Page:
DOUGLAS OAKLEY FORD
Branch of Service: Marines
Honors Earned: Purple heart, Bronze Star
Service years: 1966-1971
Douglas Ford was born in 1943 and the GRHPS believes that he did not go through the Glen Rock School system. There is no record there of a Douglas Ford in any school. Douglas Ford registered for the Marines using his in-laws Glen Rock address. We do know that Captain Ford went to Wagner College in Staten Island and joined the Marine Reserves while he studied science. Upon graduation from Wagner, Ford went to Marine Officer Training School, married Carol Hergeman who's father was a minister in Glen Rock, and had a son they named Scott.
Ford successfully completed the Marine Corps 38th Officer Candidate Course with the 4th Platoon of Bravo Company. He was commissioned a Reserve Officer, but subsequently augmented as a Regular Officer on December 27, 1966, at Phu Bai, during his first tour in Vietnam, as he intended to make a career of the Corps.
At Basic School with Class 3-66, he was in the 2nd Platoon of Echo Company. Immediately prior to deploying to Vietnam for his second tour, Doug had been stationed at Marine Corps Base, Hawaii. Doug arrived in Vietnam on March 7, 1970.
Upon arrival, he was assigned as Company Commander for Headquarters and Service Company, 2nd Battalion, 5th Marines, and later was assigned as the Commanding Officer of Echo Company 2/5.
In January of 1971, 2/5 was involved in Operation Imperial Lake in the Que Son Mountains. On January 3, 1971, Captain Ford's Echo Company was extracted from the field by helicopter and moved 20 kilometers to the east to collocate with the battalion rear at LZ Baldy/Baldy Combat Base on Hill 63 (Nui Huong Que). Echo Company enjoyed a 3-day period of relaxation and rehabilitation while providing perimeter security for the battalion rear. Ford was also responsible for providing the Quick Reaction Force (QRF) for the Battalion. After their brief R&R, Ford's company resumed patrol activities.
On January 10, 1971, Echo 1 again had QRF duty. During the early morning hours, the platoon was heli-lifted to an LZ adjacent to Phu Thanh village. The operation concept called for Ford's platoon to maintain a blocking position while an attached platoon from Golf Company swept through the village.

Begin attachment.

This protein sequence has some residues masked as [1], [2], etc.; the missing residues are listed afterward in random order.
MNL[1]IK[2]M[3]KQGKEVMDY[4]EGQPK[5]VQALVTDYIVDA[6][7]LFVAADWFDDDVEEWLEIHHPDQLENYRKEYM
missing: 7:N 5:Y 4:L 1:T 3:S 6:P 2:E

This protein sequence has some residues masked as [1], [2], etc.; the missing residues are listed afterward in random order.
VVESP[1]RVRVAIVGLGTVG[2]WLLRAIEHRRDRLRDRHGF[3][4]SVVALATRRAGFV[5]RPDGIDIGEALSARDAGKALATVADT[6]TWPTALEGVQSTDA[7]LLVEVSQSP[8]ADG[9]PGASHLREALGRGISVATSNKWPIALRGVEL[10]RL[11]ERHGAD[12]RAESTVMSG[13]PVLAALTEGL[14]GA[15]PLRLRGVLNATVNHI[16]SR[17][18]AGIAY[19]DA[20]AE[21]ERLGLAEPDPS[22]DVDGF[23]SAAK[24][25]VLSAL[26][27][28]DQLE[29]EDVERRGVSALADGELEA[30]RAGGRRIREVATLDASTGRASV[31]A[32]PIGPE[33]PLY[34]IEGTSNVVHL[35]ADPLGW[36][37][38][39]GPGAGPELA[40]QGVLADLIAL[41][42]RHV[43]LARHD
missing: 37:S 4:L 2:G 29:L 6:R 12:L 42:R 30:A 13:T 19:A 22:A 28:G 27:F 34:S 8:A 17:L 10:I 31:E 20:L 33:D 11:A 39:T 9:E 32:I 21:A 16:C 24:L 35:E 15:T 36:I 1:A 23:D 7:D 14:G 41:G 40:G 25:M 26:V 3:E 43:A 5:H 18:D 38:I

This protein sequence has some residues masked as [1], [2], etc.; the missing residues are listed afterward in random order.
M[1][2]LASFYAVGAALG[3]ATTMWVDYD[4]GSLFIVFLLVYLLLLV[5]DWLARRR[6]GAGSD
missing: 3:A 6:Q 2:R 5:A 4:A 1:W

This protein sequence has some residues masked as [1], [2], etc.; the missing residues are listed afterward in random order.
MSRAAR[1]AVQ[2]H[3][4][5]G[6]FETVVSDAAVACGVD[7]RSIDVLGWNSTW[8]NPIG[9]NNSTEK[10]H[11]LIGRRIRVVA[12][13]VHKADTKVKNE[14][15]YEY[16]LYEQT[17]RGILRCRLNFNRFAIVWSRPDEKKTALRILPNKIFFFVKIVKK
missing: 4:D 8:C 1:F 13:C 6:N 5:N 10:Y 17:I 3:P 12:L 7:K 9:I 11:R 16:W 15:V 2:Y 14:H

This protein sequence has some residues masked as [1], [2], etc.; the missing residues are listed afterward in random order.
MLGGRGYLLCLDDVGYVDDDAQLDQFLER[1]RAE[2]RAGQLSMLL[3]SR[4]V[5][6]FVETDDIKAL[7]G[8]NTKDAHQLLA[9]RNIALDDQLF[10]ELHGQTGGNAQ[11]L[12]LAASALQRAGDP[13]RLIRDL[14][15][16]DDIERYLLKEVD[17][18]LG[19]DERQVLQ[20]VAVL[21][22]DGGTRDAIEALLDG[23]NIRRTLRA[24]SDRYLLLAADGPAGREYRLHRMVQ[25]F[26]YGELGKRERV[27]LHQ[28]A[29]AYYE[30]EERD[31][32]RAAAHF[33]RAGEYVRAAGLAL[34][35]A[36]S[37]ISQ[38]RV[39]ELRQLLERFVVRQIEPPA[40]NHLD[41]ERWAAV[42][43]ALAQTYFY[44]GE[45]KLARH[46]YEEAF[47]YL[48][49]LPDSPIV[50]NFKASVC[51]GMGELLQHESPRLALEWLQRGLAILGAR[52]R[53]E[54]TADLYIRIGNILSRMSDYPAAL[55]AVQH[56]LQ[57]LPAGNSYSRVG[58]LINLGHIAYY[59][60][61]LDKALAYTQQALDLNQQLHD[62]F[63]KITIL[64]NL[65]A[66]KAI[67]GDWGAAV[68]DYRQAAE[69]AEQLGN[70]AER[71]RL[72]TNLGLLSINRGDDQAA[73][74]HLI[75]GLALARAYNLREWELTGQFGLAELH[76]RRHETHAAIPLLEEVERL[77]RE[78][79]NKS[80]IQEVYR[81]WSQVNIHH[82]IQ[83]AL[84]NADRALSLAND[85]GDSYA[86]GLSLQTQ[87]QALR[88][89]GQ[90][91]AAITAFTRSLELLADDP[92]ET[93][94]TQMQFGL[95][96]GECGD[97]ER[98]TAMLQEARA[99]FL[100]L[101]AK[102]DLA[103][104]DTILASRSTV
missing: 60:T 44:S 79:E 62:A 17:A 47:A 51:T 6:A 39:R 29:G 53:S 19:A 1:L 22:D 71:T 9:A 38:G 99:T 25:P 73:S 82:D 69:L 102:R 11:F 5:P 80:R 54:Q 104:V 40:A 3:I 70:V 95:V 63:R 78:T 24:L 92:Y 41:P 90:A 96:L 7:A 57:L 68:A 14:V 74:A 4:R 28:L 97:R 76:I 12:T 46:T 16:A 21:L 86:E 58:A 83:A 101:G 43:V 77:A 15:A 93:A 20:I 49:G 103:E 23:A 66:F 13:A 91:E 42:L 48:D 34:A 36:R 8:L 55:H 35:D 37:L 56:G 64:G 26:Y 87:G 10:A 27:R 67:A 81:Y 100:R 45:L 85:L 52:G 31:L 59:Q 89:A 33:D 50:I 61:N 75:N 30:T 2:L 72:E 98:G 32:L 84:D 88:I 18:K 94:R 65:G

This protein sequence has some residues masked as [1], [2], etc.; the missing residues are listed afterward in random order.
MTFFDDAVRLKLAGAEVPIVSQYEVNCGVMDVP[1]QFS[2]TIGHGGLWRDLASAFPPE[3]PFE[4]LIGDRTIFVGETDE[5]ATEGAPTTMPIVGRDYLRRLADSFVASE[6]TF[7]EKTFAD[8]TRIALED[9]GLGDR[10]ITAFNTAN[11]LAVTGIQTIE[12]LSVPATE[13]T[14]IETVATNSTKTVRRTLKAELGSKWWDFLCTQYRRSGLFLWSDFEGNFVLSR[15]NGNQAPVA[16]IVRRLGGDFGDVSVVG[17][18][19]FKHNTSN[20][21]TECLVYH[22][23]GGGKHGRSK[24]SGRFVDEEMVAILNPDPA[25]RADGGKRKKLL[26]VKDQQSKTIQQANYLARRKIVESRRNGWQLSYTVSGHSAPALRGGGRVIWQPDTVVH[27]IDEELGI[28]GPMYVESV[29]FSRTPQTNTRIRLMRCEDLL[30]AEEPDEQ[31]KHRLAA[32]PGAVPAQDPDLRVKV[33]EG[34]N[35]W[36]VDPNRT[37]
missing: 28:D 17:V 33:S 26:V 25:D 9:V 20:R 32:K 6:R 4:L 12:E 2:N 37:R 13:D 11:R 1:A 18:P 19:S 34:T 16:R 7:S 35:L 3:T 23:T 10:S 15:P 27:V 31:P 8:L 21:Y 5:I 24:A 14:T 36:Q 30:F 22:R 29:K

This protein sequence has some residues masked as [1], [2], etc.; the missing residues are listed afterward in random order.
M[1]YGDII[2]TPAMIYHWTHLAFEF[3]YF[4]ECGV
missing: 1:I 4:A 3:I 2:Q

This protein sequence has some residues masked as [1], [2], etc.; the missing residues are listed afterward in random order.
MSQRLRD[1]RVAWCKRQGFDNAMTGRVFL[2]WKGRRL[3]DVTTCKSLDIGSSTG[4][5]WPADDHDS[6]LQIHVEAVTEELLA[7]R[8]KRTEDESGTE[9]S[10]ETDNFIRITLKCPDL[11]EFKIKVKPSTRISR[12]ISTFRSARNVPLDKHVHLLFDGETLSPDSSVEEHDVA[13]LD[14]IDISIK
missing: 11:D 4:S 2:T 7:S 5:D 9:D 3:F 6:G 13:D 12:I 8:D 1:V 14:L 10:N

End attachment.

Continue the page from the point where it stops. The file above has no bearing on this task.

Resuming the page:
As the sweep proceeded, Doug was airborne along with the Battalion XO, Major Cornelius Herbert Ram IV, and the Golf Company Commander to observe the progress of the sweep. At approximately 09:15, despite the fact that the Golf 1 had mine-detection dogs working with them, a Marine tripped a booby-trapped 60mm mortar round, which exploded wounding that Marine and one other.
As the Command and Control helicopter circled the operational area, the infantry officers onboard decided to have the pilot land so that they could evacuate the two wounded Marines. This approach was deemed better than calling for a separate medevac and awaiting its arrival.
Upon landing at a hasty LZ set up nearby, Major Ram immediately exited the helicopter and moved toward the casualties with Ford following. Major Ram detonated either a second more substantial booby-trap or an anti-personnel mine. Neither officer was wearing a flak jacket. Ford and Major Ram died of shrapnel wounds from the explosive device.
At the time of his death, Douglas O. Ford was survived by his wife Carol H. Ford, son Scott R. Ford, and mother He was on his second tour of duty in Vietnam and scheduled to return to the States in February of 1971, one month later.
Captain Ford was buried with full military honors at Arlington National Cemetery, Arlington, Virginia. His parents are buried in Mount Hebron Cemetery, Upper Montclair, Essex County, New Jersey.
Born: 1942, Glen Rock, NJ
Died: 1971 Phu Thann, Republic of Vietnam